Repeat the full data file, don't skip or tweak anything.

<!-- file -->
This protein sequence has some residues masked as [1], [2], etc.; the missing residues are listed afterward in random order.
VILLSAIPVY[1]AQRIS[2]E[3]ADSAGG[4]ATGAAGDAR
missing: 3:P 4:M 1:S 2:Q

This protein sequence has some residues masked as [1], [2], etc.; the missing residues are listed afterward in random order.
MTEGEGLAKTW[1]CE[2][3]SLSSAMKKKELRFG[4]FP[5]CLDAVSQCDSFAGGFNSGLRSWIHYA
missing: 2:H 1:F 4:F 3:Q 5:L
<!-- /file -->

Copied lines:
This protein sequence has some residues masked as [1], [2], etc.; the missing residues are listed afterward in random order.
VILLSAIPVY[1]AQRIS[2]E[3]ADSAGG[4]ATGAAGDAR
missing: 3:P 4:M 1:S 2:Q

This protein sequence has some residues masked as [1], [2], etc.; the missing residues are listed afterward in random order.
MTEGEGLAKTW[1]CE[2][3]SLSSAMKKKELRFG[4]FP[5]CLDAVSQCDSFAGGFNSGLRSWIHYA
missing: 2:H 1:F 4:F 3:Q 5:L